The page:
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Trop Med Int Health. 2014 Sep;19(9):1048-56. doi: 10.1111/tmi.12349. Epub 2014 Jun 26.

Effectiveness of intermittent preventive treatment with sulfadoxine-pyrimethamine during pregnancy on placental malaria, maternal anaemia and birthweight in areas with high and low malaria transmission intensity in Tanzania.

Author information

1
Ifakara Health Institute, Rufiji HDSS, Rufiji, Tanzania; Swiss Tropical and Public Health Institute, University of Basel, Basel, Switzerland; Kilimanjaro Christian Medical University College, Tumaini University Makumira, Moshi, Tanzania.

Abstract

OBJECTIVE:

To assess the effectiveness of IPTp in two areas with different malaria transmission intensities.

METHODS:

Prospective observational study recruiting pregnant women in two health facilities in areas with high and low malaria transmission intensities. A structured questionnaire was used for interview. Maternal clinic cards and medical logs were assessed to determine drug intake. Placental parasitaemia was screened using both light microscopy and real-time quantitative PCR.

RESULTS:

Of 350 pregnant women were recruited and screened for placental parasitaemia, 175 from each area. Prevalence of placental parasitaemia was 16.6% (CI 11.4-22.9) in the high transmission area and 2.3% (CI 0.6-5.7) in the low transmission area. Being primigravida and residing in a high transmission area were significant risk factors for placental malaria (OR 2.4; CI 1.1-5.0; P = 0.025) and (OR 9.4; CI 3.2-27.7; P < 0.001), respectively. IPTp was associated with a lower risk of placental malaria (OR 0.3; CI 0.1-1.0; P = 0.044); the effect was more pronounced in the high transmission area (OR 0.2; CI 0.06-0.7; P = 0.015) than in the low transmission area (OR 0.4; CI 0.04-4.5; P = 0.478). IPTp use was not associated with reduced risk of maternal anaemia or low birthweight, regardless of transmission intensity. The number needed to treat (NNT) was four (CI 2-6) women in the high transmission area and 33 (20-50) in the low transmission area to prevent one case of placental malaria.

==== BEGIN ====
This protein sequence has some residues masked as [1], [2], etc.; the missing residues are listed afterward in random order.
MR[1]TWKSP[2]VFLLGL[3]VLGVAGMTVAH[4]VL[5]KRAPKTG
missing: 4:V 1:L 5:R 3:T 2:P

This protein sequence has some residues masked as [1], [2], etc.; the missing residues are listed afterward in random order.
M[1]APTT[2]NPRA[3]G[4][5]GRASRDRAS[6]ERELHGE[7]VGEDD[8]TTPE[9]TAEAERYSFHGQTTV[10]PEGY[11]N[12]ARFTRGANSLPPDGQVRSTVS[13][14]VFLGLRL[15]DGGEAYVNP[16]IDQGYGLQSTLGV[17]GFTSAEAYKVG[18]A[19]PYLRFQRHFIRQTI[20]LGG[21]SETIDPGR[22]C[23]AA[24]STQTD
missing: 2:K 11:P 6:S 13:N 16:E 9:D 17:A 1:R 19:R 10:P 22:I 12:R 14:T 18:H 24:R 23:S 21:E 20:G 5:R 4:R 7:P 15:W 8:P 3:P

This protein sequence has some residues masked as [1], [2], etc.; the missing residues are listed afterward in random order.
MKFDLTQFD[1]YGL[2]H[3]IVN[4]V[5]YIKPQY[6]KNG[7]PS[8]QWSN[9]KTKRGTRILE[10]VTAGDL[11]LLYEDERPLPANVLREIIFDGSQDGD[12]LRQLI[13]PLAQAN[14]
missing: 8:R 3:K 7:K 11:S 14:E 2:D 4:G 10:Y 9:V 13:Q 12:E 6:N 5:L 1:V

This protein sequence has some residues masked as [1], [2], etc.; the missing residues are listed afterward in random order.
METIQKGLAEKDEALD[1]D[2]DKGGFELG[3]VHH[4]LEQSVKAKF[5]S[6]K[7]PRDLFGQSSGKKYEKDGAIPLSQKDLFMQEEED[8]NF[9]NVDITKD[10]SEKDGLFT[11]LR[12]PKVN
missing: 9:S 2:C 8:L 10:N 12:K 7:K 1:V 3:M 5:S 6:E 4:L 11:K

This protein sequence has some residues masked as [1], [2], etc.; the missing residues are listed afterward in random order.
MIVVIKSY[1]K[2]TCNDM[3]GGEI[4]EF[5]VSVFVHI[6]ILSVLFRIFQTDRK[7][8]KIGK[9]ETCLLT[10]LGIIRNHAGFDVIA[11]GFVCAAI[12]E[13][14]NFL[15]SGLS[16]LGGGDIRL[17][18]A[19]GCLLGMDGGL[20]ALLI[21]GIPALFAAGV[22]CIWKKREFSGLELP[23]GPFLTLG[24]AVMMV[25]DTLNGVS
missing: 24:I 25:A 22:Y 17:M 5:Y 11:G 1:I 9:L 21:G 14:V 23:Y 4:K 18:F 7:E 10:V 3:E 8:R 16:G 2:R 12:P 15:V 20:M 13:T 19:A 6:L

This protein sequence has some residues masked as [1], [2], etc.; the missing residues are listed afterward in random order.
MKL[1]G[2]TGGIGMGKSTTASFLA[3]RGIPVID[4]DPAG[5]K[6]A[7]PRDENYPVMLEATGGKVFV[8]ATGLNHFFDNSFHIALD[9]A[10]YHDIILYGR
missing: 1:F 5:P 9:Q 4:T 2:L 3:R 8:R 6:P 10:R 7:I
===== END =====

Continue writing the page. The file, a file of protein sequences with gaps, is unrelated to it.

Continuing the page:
CONCLUSION:

IPTp may have an effect on lowering the risk of placental malaria in areas of high transmission, but this effect did not translate into a benefit on risks of maternal anaemia or low birthweight. The NNT needs to be considered, and weighted against that of other protective measures, eventually targeting areas which are above a certain threshold of malaria transmission to maximise the benefit.

KEYWORDS:

Anemia; IPTp-SP; TPI-SP; anaemia; anémie; bajo peso al nacer; faible poids de naissance; low birthweight; malaria placentaria; paludisme placentaire; placental malaria

PMID:
24965022
DOI:
10.1111/tmi.12349
[Indexed for MEDLINE]
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